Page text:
"Another time," he said, "a man named Tom Brown, an Irishman, was walking out to camp seven miles from Sidney when he ran across an Indian camp. He was scared but decided it was better to walk right into camp. The Indians were friendly, and since it was a cold night he stayed all night in the chief's wigwam. The wigwam was made of buffalo hides and the floor was covered with them. There was a fire in the middle that kept the place pretty warm. It was so cold those days that we had to push the hand car out to work and back to keep from freezing, yet when I went back with Brown to the Indian camp the next day to take the old chief some tobacco, the chief just had a blanket draped over his shoulders to keep him warm. A white man dressed like that would have frozen in fifteen minutes."

   Mr. Kuhr is convinced that the Indian originally came from China, and knows of one tribe that could understand the Chinese lingo. He believes that the Indian was often used harshly by the white man, and that he was justified in resisting the efforts of the whites to take his country. Mr. Kuhr says: "Buffalo and antelope were plentiful at that time, but the Indians would kill only what they needed for food while white people would kill all they could for sport and then leave them lay."

   Mr. Kuhr is keenly interested in world affairs as they are today, believing that foreign countries live a little better than the United States because the kings control the people better than does our government. He is a little doubtful as to whether President Roosevelt's present policies will work out for the best and believes that a stabilized currency should be established.

   Grandpa Kuhr passed away in December of 1933. There are two of his daughters who are still living: my mother, Mrs. Rose Eggers of rural Fremont and Lena Kuhr, who is living in Yutan. Submitted by Mary Ann Cernin


   Sod houses are generally associated with only the western part of Nebraska. Many of the first settlers in Saunders County built sod houses even when near streams, where logs were available. The sod house was easier to heat in winter and was comfortably cool in summer. These sod homes were replaced by log or frame buildings as soon as the settler found the time and the necessary money to build a better home.

One of first sodhouses in Wahoo

   The breaking plow turned up the tough sod, which made the thick walls for the sod home. Poles and brush and long grass made the roof, which was also covered with sod. The floor in most cases was simply made of tamped earth.

   The plow used to cut sod for the soddies was called a grasshopper plow. Oxen were used to pull it because they walked very straight, producing a uniform strip of sod.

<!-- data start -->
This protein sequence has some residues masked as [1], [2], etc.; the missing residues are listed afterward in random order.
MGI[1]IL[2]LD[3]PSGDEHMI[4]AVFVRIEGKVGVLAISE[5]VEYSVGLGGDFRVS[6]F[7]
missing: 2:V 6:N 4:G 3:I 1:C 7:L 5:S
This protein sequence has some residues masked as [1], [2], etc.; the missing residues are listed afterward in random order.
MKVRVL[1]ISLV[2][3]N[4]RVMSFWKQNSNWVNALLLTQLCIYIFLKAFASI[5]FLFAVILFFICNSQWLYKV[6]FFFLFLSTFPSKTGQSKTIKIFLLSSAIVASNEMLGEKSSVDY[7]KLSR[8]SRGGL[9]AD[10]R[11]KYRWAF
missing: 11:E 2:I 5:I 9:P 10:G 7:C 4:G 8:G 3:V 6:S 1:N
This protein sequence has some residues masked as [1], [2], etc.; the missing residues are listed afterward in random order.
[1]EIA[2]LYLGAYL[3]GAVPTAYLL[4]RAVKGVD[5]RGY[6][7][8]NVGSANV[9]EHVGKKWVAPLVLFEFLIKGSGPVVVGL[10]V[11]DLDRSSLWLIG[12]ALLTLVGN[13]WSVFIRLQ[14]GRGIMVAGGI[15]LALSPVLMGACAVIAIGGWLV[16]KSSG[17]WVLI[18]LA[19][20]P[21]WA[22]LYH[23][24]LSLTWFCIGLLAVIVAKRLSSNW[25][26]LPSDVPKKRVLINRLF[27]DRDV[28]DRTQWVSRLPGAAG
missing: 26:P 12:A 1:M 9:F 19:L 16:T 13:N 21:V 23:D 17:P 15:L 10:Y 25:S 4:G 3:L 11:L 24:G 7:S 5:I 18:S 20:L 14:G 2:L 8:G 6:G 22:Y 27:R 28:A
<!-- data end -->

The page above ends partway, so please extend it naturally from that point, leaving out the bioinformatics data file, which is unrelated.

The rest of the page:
Later the floors were covered with boards. The walls were plastered of a mixture of clay and ashes and white-washed. Those who could afford it, put a board and tar cover over the sod roof. Sometimes a sheet of canvas was attached under the ceiling. This concealed the rough poles and brush. It would keep dirt, sticks and insects from falling into the beds, stove and table. Doors were homemade and the simple windows had many panes so only parts would break.

   Some dug-outs in a hill or bank were also built. Here, only one side and the roof had to be supplied with sod. The main part was dug out of the bank. These sometimes lacked a window; otherwise, they were finished like the sod houses. Submitted by Frank T. Tesar


   Windmills became a great life saver to the pioneers in the 1860's. They learned to harness the wind's energy to pump their precious water. Railroads used them to pump their water, too. The prairie land soon came fairly alive with them. One man boasted he could spot "30 or more of them when he climbed to oil his wheel."

Windmills a "Lifesaver"

   The blades in the first fan wheels were wood. These were "Halladay's Standard" wooden wheels. Later came the metal ones. Soon the metal was galvanized. "Aermotor" seemed to be most popular in Saunders County.

   David Roberts was credited with bringing the first windmill into Saunders County from Lincoln to J.D. Cook's farm.

   There was a Wahoo town windmill located at the intersection of 5th and Broadway in the exact center of the street for the town's water supply. It was dismantled in 1876 "after years of service."


   The first U.S. Census that recorded residents in Saunders County was in 1870. In 1860, the Census Bureau did not believe the number of people living in the county was worth the postage to send back to Washington.

   Population 1979: Ashland 2,176; Cedar Bluffs 616; Ceresco 474; Colon 109; Malmo 131; Mead 488; Morse Bluff 162; Memphis 71; Leshara 102; Ithaca 121; Swedeburg (unincorporated); Yutan 507; Valparaiso 415; Wahoo 3,835.

   The 1980 population census of the Co. is estimated at 18,750.

   In 1983, there are about 2,500 farms in the county.